“I’ll bet the dust won’t blow. It won’t come off very well either.”
“Oh, yes it does,” his sister argued. “Just look at me.”
Miles couldn’t help laughing. Kitty was quite a sight with grey
speckles and splotches all over. Her face, usually showing a sprinkling
of freckles, now showed only dirt.
Taking a step back from the fence, Miles surveyed the rugs. Then he
sauntered back to Nana and Mr. Dalta.
“Uh, I hate to say this, but those rugs are pulling the fence down.”
“What!” exclaimed Mr. Dalta, struggling to his feet. “Well, do
something before they ruin my fence! How am I going to keep anyone out
if my fence comes down?”
“Oh, dear, this is just dreadful. Miles, why are the rugs pulling the
fences down?” Mrs. Lewis was nervously grasping Miles’ arm.
Matter-of-factly, Miles explained that the weight of the water had made
the rugs very heavy, thus they were bending the wires of the fence.
“Oh, my!” Mrs. Lewis was quite impressed. “I always knew you were a
wonder in school. Now isn’t that something, Mr. Dalta?”
“Yes, yes, of course,” that gentleman sputtered. “But my fence! Boy,”
he began turning to Miles, “did they teach you anything about fixing a
pulling down fence?”
Only saying he thought he could fix it, Miles went back to the rugs.
With Kitty’s help, he soon had the rugs airing in the grass and began
to straighten the fence.
Only then did Kitty notice. “Look, Nana, Mr. Dalta, there is the No
Trespassing sign. A rug must have hidden it.”
Mr. Dalta sighed in relief. “I knew I had one up. Then you were
trespassing, and I should call the police.”
“Oh, Mr. Dalta,” Mrs. Lewis began, “we weren’t trespassing.”
“You weren’t?”
“No, we were only being neighborly and helping you out. Now, would you
like to stay while I make some chocolate cake?”
Did you like it?:)

Wednesday, June 15, 2011

Meleah's Western - Part 43

Oh wow, I forgot it was Wednesday. Is
it really Wednesday? My brain seems frizzle-frazzled since the tornado
hit on the 22nd. Yesterday we started off our day by standing around
for two hours watching a large, old, brick building where my dad has a
storage unit for his roofing supplies and some of J's Light of Faith
stuff burn to the ground. It was quite an intense fire! The wind was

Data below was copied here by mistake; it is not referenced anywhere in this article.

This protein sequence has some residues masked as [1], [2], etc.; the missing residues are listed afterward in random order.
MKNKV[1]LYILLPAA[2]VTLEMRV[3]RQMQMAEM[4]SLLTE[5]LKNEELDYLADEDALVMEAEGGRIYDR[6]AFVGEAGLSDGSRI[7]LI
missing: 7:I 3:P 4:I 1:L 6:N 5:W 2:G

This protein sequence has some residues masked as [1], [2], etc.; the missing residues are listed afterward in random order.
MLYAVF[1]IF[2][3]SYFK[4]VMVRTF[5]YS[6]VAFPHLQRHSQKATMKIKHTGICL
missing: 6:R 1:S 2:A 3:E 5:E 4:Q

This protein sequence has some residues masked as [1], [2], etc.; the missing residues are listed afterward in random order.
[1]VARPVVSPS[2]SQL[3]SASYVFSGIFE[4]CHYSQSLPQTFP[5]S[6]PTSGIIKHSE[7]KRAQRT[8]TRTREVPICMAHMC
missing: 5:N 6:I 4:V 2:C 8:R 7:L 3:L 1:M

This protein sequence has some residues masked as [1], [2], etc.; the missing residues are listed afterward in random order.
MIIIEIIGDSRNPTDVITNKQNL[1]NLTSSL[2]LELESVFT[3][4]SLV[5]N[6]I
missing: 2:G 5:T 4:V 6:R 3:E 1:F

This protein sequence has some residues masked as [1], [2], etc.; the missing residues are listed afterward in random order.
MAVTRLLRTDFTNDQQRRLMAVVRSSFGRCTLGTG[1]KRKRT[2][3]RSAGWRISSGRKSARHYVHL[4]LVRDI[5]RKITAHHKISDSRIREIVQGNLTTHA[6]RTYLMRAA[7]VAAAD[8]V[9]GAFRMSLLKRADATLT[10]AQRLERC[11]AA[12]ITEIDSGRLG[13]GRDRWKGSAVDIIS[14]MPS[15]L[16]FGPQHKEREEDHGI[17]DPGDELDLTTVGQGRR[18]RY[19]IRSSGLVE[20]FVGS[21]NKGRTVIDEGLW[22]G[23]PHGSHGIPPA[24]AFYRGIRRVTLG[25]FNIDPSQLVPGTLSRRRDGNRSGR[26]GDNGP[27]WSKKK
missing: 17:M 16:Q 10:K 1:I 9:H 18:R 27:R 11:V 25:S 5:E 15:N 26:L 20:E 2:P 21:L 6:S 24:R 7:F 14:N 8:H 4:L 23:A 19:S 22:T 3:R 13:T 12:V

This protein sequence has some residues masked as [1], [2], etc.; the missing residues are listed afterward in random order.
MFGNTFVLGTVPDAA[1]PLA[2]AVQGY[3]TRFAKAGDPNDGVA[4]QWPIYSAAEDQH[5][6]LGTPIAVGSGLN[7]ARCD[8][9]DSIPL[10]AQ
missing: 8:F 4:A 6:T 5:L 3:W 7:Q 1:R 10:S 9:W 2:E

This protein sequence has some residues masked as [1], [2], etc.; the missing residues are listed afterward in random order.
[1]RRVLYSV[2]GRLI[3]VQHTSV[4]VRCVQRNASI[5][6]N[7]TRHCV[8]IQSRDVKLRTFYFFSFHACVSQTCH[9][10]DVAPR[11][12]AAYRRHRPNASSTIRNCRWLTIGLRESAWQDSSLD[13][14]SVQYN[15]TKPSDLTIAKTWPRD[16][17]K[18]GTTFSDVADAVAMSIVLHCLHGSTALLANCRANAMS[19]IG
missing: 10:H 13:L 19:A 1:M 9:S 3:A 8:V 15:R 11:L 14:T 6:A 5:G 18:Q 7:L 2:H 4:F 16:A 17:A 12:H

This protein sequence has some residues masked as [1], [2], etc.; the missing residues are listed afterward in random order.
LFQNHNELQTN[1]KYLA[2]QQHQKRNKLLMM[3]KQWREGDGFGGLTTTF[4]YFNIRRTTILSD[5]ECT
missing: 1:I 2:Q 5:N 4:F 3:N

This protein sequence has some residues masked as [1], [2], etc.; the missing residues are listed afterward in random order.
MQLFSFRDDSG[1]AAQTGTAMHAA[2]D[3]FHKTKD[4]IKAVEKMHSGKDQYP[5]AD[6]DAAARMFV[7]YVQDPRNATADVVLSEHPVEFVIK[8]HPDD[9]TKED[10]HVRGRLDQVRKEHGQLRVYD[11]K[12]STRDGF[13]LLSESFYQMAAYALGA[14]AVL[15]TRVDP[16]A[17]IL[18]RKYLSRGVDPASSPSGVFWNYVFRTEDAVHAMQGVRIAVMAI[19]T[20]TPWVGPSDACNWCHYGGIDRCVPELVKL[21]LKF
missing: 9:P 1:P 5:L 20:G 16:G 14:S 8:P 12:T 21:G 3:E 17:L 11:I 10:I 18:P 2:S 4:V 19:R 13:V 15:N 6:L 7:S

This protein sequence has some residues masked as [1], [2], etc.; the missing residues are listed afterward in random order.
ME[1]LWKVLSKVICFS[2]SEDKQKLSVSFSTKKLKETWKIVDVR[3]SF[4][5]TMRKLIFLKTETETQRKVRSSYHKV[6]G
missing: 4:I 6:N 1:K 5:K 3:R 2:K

blowing and there were firefighters all over. The smoke was so thick
that most of the time you couldn't even see up the road. Well, the
entire building except a few walls is now a large pile of chard,
smoking (at least in Dad's corner) twisted mess. We went down and
looked at it last night. At least no one was hurt.

And we''re still waiting for Baby to come . . .

Here's your Wednesday Western since you are sure it is Wednesday.:)

Part 43

“Sally! Where is she?” he demanded of Joe, his breath fast and uneven.
“She’s sleeping in the next room--”
“I said, where is she!” Ty was growing frantic and struggled under
Carson’s restraining hands to get up. “My gun,” he panted, eyes darting
around the darkened room. “Carson, let me have it. Where is she?”
Jack rushed into the room. “Joe, get Sally. Hold him still if you can,
Carson. I don’t want that shoulder to start bleeding again. Easy, Ty.
Joe is getting Sally.”
For a brief moment, Ty relaxed under the soothing words, then he began
to struggle anew until Sally pushed past Carson and grasped her
brother’s hand.
“I’m here, Ty, an’ I ain’t leavin’ again.” She glanced at Jack as
though defying him to order her away, but Jack was intent on his
patient and didn’t appear to notice. “Now ya just rest, that’s right,”
as he lay back struggling to catch his breath.
“They ain’t hurt ya none?” Ty mumbled.
Sally smiled. “I ain’t hurt a bit. Why Ty, everything is goin’ ta be
fine once ya get well.” She laid her face against her brother’s hand.
“Ya have ta get well, Ty,” she begged. “Please.”
And thus the long days wore slowly away. Ty tossed with fever, calling
frantically for Carson and Sally, talking of ‘them,’ asking about the
sister he was looking for and muttering words that no one could make
any sense out of. Jack used every ounce of skill he had and prayed. The
whole Fields family was praying for this unexpected guest.
Carson also prayed, often going out alone when it was dark and Ty was
sleeping. He found great rest and peace in those times alone and would
come in ready to take up the watching with renewed strength. At other
times, when he could be spared from Ty’s bedside, he ate and slept,
knowing how important it was to keep up his strength.
With Sally, however, it was different. She had no place of real rest.
Vaguely she knew of the Father who would help her, but though she
prayed, she often felt as though her prayers never went higher than the
ceiling. It was with great difficulty that she was persuaded to eat or
sleep. Her one desire was to be with Ty. Even when he was sleeping she
would often refuse to leave his side. Only Joe seemed to be able to get
her to follow orders somewhat. Whether it was his tender, sympathetic
spirit that found a response in the girl’s nature, or whether it was
the fact that he had been with her through that long, trying first day
when Carson and Jed were off, no one knew. Perhaps it was a combination
of it all. Whatever the reason, Joe, by coaxing or ordering, could get
Sally to do almost anything.
It was several nights later; Jack came out of Ty’s room, and there was
a look on his face that caused everyone to pause. What was it? Surely
Ty wasn’t -- dead? Jack walked over to the window and looked out at the